In 1955 Troutner built a house for himself and his wife Kathryn, located in the east Boise hills just below Table Rock. He chose a severe site that was much to his liking. It was a tough sage brush and sunflower covered site marked by a long outcropping of basalt rock. There at the end of an outcropping, Art chose to graft his family home into the rock. He would imbed a two foot diameter steel column into the rock and build a sixteen sided two story house as if it were a part of the lava flow itself – a many faceted circle. While this would be one of Troutner’s finest structures, a profound combination of steel, wood, and stone, it did not employ the truss-deck system. In fact, it used steel trusses cantilevered from the great pylon to support the floors and roof. A powerful wall of Oakley stone provided the hearth. This centering element is much reminiscent of the way Frank Lloyd Wright would center his own houses on a natural or man-made rock core. The view of the valley was expansive and here Kathy Troutner could watch their two young children with binoculars, if necessary, as they roamed the nearby hills. This is one house that seems to relate to John Lautner’s work in the Los Angeles area. The property was of a size that easily accommodated Art’s work shop and the now famous dirigible hanger. Here he could create to his hearts content. Whether it be solar dishes, structural members, dirigibles, or sailboats.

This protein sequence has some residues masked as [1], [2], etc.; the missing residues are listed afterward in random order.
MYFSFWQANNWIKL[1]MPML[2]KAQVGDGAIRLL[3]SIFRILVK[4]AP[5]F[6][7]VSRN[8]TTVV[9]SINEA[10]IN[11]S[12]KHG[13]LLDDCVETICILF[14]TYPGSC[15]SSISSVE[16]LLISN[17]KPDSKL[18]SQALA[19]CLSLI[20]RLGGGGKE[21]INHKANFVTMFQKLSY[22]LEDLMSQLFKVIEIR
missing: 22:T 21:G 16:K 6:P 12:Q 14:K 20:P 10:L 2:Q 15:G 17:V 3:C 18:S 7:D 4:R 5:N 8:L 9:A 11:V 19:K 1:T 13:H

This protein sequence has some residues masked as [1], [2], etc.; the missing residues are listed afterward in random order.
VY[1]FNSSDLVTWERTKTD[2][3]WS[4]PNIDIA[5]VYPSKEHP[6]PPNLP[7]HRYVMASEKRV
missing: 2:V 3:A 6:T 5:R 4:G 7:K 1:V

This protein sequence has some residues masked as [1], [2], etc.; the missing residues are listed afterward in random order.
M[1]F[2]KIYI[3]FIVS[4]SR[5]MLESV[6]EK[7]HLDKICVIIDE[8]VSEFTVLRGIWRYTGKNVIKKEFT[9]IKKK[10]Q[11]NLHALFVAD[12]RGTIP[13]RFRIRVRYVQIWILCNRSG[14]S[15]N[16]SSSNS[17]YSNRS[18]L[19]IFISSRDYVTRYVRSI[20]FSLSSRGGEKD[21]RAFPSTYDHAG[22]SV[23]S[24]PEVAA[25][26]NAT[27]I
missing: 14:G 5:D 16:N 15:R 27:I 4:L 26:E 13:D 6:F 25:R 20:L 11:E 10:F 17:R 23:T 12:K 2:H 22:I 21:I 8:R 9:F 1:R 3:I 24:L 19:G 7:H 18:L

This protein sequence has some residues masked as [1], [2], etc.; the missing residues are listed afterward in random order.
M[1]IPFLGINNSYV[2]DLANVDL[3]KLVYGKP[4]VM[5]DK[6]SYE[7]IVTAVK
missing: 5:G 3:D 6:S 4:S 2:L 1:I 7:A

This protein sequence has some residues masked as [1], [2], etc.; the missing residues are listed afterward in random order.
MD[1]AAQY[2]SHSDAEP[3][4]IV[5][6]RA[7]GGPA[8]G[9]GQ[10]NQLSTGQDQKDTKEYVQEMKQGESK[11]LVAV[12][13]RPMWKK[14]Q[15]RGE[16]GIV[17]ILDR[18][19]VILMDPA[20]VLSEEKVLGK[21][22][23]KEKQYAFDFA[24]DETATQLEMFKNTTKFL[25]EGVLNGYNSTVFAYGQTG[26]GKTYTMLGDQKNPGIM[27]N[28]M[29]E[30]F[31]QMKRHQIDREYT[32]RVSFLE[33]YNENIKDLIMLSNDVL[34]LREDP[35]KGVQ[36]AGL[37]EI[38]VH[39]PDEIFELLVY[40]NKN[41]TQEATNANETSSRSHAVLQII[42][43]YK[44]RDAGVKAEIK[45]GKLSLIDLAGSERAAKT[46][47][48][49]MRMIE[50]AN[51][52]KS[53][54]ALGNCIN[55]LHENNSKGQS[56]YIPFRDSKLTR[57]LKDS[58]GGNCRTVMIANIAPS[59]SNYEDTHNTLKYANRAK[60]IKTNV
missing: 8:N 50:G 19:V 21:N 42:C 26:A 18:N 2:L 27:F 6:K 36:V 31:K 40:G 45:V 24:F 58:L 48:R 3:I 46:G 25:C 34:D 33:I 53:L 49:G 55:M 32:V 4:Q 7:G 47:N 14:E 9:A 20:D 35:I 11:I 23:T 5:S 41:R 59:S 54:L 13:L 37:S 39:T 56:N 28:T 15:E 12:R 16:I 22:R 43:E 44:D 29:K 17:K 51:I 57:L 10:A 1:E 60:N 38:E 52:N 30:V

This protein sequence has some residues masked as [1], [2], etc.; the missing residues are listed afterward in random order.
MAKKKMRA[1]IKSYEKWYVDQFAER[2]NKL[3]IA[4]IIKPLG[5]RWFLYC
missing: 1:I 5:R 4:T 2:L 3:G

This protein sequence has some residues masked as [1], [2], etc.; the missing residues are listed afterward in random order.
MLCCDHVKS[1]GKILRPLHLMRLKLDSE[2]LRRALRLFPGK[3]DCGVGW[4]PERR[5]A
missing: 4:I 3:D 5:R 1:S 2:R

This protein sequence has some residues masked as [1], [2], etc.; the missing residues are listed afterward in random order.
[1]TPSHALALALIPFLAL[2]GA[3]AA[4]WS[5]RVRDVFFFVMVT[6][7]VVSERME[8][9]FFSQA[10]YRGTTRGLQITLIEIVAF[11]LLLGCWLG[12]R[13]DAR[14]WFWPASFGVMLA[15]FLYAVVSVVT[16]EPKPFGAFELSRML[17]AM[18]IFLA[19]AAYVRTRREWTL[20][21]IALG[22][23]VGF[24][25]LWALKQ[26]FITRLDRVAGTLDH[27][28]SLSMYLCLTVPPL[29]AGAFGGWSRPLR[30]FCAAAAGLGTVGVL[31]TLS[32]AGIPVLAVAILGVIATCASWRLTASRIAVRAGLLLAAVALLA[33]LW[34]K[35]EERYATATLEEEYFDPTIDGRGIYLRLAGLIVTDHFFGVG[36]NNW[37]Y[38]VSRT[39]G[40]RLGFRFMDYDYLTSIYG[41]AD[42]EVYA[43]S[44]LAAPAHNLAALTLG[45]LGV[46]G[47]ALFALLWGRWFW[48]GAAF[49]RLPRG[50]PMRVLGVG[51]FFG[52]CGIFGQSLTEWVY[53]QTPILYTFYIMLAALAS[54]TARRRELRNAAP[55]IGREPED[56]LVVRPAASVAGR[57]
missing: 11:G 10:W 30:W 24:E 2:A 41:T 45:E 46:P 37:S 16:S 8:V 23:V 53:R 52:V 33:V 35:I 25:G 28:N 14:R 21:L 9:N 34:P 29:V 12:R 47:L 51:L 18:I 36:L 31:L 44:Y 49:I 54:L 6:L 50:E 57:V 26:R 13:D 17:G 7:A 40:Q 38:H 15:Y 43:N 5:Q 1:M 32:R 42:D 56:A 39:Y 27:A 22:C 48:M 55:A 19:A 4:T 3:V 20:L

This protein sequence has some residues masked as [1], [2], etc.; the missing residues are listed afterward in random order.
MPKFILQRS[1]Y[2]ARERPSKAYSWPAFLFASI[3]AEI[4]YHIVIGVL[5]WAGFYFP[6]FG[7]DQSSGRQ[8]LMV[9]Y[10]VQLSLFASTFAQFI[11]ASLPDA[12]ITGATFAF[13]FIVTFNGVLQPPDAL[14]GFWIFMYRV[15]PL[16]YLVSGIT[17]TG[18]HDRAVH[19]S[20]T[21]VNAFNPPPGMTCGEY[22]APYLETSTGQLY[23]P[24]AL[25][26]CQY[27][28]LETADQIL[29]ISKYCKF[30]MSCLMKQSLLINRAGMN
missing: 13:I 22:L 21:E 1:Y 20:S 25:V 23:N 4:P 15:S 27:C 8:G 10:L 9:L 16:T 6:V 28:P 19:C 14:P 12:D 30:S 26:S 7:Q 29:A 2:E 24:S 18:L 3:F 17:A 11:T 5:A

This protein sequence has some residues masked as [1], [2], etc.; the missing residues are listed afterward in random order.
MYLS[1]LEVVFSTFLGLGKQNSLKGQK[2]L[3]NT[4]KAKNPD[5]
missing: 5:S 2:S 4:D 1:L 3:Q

In 2001, the current owners hired Trout Architects to restore the home after a fire had damaged much of the structure and to to add a sleeping wing and garage.